A handful of employees at the Colorado Springs Gazette won’t be going back to work on Monday. And this saddens me.
I just gotta know …
Will the online component carry the weight – and the clout – that print journalism is losing?
And, more importantly, how does the Colorado Springs Gazette – or any paper that’s making cuts to the newsroom – expect to “deeply connect with the readers,” let alone forge a connection with the readers … when you cut the people who go out and work with and among the readers? When there is no one left to engage with readers? How will electronic connections forge relationships in the community, in lieu of initial and continued face-to-face communication?
Newspapers are being cannibalized. Their employees are being eaten alive in an effort to keep others alive and in an attempt to reinvent the product.
Via a friend of mine, the American Journalism Review recently ran a story about newspaper downsizing and the lack of transparency that comes with it. But it also hit on a point. What is one of the effects of staff reductions? Ken Doctor, a news analyst who runs the website Newsonomics.com, asks this:
“How many [important] stories never see the light of day?” Doctor asked. “How many corruptions, large and small, are unfound? We don’t know; we don’t know what we don’t know.”
What is happening has forced me to ask some introspective questions about people like myself, who won’t be going back to work on Monday. Two instances brought these questions up: earlier this week I read about buyouts at the Denver Post, including theater critic John Moore, who wrote a poignant piece about his departure. Then, as I sat down Friday night to watch Denver-Colorado College hockey, a tweet came across my timeline – the aforementioned layoffs at the Colorado Springs Gazette. Layoffs that included the once-great paper’s college hockey writer. (Notice that the Gazette’s story didn’t include the mention or the number of people who lost their jobs – but the comments, some written by former Gazetteers, did.)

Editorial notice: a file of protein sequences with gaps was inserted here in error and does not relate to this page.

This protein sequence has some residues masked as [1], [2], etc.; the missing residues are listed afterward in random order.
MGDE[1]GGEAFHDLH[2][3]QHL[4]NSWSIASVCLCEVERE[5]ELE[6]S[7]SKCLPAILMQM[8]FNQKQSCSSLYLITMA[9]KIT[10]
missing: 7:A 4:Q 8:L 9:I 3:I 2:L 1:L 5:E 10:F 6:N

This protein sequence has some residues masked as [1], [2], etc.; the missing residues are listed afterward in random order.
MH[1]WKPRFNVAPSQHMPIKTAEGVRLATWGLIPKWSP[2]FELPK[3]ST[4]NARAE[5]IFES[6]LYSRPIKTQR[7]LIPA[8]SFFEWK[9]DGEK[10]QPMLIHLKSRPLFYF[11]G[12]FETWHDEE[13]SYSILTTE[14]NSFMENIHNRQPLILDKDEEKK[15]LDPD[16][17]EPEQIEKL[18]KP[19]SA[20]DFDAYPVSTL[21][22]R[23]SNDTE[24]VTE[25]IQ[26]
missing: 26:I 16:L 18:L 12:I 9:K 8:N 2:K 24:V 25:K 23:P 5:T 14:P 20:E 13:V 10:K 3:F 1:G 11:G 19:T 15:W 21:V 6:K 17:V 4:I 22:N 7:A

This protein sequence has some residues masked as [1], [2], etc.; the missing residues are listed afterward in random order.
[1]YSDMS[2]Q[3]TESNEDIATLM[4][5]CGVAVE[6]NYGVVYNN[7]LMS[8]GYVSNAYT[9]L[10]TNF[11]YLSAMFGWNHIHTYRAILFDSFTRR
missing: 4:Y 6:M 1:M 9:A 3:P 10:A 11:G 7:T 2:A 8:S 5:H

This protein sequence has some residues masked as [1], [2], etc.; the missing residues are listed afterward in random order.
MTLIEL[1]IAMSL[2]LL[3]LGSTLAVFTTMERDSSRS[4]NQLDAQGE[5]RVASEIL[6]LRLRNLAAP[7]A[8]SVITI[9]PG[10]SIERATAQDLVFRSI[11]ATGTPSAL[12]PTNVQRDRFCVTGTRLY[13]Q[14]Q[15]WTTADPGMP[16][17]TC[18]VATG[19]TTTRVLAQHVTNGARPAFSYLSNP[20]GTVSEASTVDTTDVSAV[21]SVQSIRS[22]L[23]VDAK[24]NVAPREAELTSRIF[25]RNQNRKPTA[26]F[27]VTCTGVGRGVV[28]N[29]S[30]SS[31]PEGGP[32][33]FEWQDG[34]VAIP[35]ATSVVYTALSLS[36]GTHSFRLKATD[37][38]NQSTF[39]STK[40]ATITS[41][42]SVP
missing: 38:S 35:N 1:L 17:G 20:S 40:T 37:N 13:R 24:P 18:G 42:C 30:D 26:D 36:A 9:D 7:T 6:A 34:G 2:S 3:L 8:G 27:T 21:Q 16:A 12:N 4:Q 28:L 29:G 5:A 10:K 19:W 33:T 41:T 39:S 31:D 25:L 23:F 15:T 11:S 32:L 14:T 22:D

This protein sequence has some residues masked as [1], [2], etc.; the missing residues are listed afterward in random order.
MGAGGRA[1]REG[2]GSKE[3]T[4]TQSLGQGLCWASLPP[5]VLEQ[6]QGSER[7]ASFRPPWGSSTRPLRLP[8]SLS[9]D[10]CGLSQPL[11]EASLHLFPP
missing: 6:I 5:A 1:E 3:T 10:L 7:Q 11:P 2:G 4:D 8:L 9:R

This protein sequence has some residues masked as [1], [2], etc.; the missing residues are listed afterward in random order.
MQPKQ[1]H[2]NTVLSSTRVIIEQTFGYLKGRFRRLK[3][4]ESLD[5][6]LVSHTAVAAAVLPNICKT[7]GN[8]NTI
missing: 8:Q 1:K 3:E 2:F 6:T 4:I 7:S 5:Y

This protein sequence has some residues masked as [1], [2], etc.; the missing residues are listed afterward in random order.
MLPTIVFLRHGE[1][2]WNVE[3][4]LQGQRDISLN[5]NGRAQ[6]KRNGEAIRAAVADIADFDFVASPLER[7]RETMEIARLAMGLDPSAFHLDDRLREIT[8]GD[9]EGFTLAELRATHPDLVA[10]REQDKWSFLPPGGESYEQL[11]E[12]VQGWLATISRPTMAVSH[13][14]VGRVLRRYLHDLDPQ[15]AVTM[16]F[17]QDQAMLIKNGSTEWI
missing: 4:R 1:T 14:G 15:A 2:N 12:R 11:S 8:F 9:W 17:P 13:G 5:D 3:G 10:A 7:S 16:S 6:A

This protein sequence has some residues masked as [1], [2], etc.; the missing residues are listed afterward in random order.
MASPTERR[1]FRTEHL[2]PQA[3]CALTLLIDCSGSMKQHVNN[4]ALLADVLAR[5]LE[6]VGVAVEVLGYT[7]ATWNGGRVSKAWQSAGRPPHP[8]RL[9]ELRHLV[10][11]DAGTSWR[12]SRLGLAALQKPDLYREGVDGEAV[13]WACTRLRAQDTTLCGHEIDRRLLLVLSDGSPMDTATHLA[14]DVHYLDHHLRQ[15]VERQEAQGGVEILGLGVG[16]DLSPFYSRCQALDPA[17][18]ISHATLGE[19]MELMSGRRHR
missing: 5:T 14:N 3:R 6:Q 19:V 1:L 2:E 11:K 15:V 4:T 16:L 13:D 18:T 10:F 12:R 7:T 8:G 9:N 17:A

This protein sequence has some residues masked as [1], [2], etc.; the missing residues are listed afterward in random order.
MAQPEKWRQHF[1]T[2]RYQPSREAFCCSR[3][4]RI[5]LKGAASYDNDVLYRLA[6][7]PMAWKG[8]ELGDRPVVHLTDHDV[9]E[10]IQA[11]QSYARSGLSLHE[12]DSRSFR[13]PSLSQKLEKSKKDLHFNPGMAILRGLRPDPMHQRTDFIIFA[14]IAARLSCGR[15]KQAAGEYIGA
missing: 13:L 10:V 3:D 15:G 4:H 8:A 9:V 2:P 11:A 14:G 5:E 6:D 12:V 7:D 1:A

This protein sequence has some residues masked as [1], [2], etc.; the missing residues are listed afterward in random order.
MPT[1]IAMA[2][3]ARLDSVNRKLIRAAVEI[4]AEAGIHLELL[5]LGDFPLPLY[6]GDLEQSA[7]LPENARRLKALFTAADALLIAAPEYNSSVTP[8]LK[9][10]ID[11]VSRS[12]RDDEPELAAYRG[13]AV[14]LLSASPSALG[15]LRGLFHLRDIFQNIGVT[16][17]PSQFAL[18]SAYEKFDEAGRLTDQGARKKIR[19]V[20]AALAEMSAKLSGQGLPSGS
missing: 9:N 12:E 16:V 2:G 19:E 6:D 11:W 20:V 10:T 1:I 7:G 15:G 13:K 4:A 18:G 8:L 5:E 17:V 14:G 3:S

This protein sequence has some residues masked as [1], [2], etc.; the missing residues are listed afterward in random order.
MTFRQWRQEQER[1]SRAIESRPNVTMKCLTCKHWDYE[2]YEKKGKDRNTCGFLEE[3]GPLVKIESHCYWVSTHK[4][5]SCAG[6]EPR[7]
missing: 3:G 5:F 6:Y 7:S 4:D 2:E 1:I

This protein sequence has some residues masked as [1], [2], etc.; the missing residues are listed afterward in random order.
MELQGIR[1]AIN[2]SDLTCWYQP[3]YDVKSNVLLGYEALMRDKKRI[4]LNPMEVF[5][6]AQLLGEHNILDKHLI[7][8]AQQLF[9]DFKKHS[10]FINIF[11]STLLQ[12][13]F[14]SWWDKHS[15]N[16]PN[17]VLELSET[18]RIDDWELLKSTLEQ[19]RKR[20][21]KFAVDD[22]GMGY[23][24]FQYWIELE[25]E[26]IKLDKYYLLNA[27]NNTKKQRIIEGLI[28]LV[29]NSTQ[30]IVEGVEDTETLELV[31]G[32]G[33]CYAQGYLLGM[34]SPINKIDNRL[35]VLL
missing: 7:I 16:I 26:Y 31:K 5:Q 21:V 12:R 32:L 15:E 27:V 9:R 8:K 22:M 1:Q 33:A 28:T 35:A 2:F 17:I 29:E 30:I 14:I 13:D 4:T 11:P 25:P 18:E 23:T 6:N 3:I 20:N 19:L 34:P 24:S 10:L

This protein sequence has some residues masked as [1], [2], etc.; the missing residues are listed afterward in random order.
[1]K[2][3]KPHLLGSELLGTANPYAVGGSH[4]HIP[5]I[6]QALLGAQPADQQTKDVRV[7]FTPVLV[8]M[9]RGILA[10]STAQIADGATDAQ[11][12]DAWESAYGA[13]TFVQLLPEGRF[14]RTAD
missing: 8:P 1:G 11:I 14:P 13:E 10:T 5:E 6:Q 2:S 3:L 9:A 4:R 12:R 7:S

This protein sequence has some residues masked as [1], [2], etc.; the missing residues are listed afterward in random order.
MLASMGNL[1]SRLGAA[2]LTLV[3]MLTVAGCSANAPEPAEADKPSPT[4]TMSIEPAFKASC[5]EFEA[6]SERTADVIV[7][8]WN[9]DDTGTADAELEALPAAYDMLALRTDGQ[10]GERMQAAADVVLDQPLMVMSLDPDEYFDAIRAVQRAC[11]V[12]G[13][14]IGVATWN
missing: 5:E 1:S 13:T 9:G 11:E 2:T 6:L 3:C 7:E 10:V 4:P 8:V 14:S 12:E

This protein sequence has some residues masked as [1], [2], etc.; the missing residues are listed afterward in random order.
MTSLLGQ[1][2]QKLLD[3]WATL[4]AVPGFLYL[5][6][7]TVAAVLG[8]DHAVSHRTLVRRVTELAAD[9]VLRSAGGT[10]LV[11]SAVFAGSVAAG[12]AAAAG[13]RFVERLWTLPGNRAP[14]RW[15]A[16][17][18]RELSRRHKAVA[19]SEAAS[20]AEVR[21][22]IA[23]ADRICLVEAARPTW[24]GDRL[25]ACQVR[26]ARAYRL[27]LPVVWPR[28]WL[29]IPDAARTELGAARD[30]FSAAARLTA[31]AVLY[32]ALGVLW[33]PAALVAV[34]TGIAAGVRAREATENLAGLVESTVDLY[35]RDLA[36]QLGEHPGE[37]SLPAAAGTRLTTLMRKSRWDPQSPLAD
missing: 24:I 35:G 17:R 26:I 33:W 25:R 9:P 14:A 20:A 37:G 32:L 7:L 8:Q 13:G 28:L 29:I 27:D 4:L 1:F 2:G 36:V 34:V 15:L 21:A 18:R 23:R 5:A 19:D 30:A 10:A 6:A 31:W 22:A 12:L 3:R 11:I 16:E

Are we casualties? Are we statistics? Are we martyrs? Or are we on the verge of something new, on the cusp of reinventing ourselves? Nothing seems to get better in the newspaper industry, and the number of supposed casualties continues to mount. Some of my peers believe they’re working on a sinking ship, some of my older counterparts are watching inept management run their papers into the ground. Others talk about how close their workplace was to bankruptcy – one newspaper couldn’t even order basic office supplies without approval of the CFO. (Journos, do you know who your outlet’s CFO is?)
In light of this, I think of Alfred, Lord Tennyson’s poem, “The Charge of The Light Brigade.”
In the movie “The Blind Side,” Michael Oher asked this as the poem was read to him: “Someone made a mistake? … But why would they go ahead if they knew he messed up?”
Rode the six hundred.
So people are getting out. Some of us, not by choice. The stories continue. The questions continue to be asked. With each goodbye, I am saddened. Yet at the same time I am enlightened. I am buoyed by the strength and the spirit of each person who has gone through this. Each of you inspires me.